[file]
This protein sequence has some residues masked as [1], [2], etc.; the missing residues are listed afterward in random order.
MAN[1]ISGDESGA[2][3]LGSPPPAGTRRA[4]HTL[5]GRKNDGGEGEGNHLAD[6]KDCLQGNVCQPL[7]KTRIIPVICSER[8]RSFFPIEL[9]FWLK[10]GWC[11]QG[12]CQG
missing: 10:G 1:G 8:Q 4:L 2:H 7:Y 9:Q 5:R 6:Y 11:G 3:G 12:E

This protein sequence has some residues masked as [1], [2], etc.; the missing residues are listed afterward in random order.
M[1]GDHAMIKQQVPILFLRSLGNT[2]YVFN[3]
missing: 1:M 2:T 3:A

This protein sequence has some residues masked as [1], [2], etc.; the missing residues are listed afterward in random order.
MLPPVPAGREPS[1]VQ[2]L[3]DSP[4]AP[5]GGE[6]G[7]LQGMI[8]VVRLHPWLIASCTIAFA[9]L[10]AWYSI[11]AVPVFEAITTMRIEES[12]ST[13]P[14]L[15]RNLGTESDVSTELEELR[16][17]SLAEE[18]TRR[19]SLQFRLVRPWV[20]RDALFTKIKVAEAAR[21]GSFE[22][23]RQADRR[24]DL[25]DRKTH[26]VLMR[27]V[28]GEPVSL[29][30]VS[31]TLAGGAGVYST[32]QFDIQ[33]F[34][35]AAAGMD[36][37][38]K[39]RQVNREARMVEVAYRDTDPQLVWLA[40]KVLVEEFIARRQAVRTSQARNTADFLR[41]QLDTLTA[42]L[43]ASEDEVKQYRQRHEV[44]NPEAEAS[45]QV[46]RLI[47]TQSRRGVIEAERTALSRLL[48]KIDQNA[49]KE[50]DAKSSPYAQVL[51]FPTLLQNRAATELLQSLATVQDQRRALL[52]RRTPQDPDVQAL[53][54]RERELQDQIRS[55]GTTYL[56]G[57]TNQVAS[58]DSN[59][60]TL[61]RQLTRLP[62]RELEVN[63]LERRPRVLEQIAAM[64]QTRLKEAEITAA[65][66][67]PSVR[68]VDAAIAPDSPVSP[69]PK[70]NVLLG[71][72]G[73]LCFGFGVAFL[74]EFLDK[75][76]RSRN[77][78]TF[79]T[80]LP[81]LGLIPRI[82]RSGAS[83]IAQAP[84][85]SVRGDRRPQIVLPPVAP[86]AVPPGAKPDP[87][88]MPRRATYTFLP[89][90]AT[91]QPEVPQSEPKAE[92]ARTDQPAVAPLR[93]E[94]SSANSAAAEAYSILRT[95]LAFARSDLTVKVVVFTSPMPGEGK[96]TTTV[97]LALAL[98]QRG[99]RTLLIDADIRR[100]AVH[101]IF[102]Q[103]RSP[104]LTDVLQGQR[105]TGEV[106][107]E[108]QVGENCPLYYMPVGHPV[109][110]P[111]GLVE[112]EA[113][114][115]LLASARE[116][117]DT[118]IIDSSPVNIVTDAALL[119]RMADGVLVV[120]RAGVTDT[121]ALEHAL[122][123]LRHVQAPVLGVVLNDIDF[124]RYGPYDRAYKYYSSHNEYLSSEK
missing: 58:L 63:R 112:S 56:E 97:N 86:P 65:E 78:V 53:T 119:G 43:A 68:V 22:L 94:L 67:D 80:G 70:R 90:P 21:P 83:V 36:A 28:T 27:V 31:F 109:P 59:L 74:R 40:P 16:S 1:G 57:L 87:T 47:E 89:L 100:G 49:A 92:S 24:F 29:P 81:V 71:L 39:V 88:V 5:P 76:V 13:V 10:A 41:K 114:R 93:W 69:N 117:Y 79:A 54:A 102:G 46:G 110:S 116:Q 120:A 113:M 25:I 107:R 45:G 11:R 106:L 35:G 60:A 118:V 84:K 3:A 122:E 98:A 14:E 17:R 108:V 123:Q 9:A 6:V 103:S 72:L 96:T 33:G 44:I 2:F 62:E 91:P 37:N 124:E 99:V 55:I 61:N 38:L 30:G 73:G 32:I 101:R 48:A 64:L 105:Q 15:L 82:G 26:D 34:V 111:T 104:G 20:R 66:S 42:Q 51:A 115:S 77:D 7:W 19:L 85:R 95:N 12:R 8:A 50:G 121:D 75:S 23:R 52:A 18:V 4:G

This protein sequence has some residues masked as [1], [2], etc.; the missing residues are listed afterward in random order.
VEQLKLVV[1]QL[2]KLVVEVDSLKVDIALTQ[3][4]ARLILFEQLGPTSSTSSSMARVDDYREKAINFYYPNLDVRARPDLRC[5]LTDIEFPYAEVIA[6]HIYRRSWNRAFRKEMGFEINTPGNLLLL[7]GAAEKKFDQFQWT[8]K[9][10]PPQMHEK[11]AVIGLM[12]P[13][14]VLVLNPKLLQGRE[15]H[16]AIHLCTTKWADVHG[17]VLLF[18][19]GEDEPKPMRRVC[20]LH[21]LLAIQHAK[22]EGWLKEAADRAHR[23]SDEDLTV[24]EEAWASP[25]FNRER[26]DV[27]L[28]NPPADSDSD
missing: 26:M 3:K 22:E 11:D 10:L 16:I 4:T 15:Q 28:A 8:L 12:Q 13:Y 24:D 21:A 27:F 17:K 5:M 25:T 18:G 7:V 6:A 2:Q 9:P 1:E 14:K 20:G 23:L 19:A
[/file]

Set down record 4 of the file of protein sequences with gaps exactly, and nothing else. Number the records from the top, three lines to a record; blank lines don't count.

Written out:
This protein sequence has some residues masked as [1], [2], etc.; the missing residues are listed afterward in random order.
VEQLKLVV[1]QL[2]KLVVEVDSLKVDIALTQ[3][4]ARLILFEQLGPTSSTSSSMARVDDYREKAINFYYPNLDVRARPDLRC[5]LTDIEFPYAEVIA[6]HIYRRSWNRAFRKEMGFEINTPGNLLLL[7]GAAEKKFDQFQWT[8]K[9][10]PPQMHEK[11]AVIGLM[12]P[13][14]VLVLNPKLLQGRE[15]H[16]AIHLCTTKWADVHG[17]VLLF[18][19]GEDEPKPMRRVC[20]LH[21]LLAIQHAK[22]EGWLKEAADRAHR[23]SDEDLTV[24]EEAWASP[25]FNRER[26]DV[27]L[28]NPPADSDSD
missing: 26:M 3:K 22:E 11:D 10:L 16:I 4:T 15:Q 28:A 8:L 12:Q 13:Y 24:D 21:A 27:F 17:K 5:M 25:T 18:G 7:V 6:A 2:Q 9:P 1:E 14:K 20:G 23:L 19:A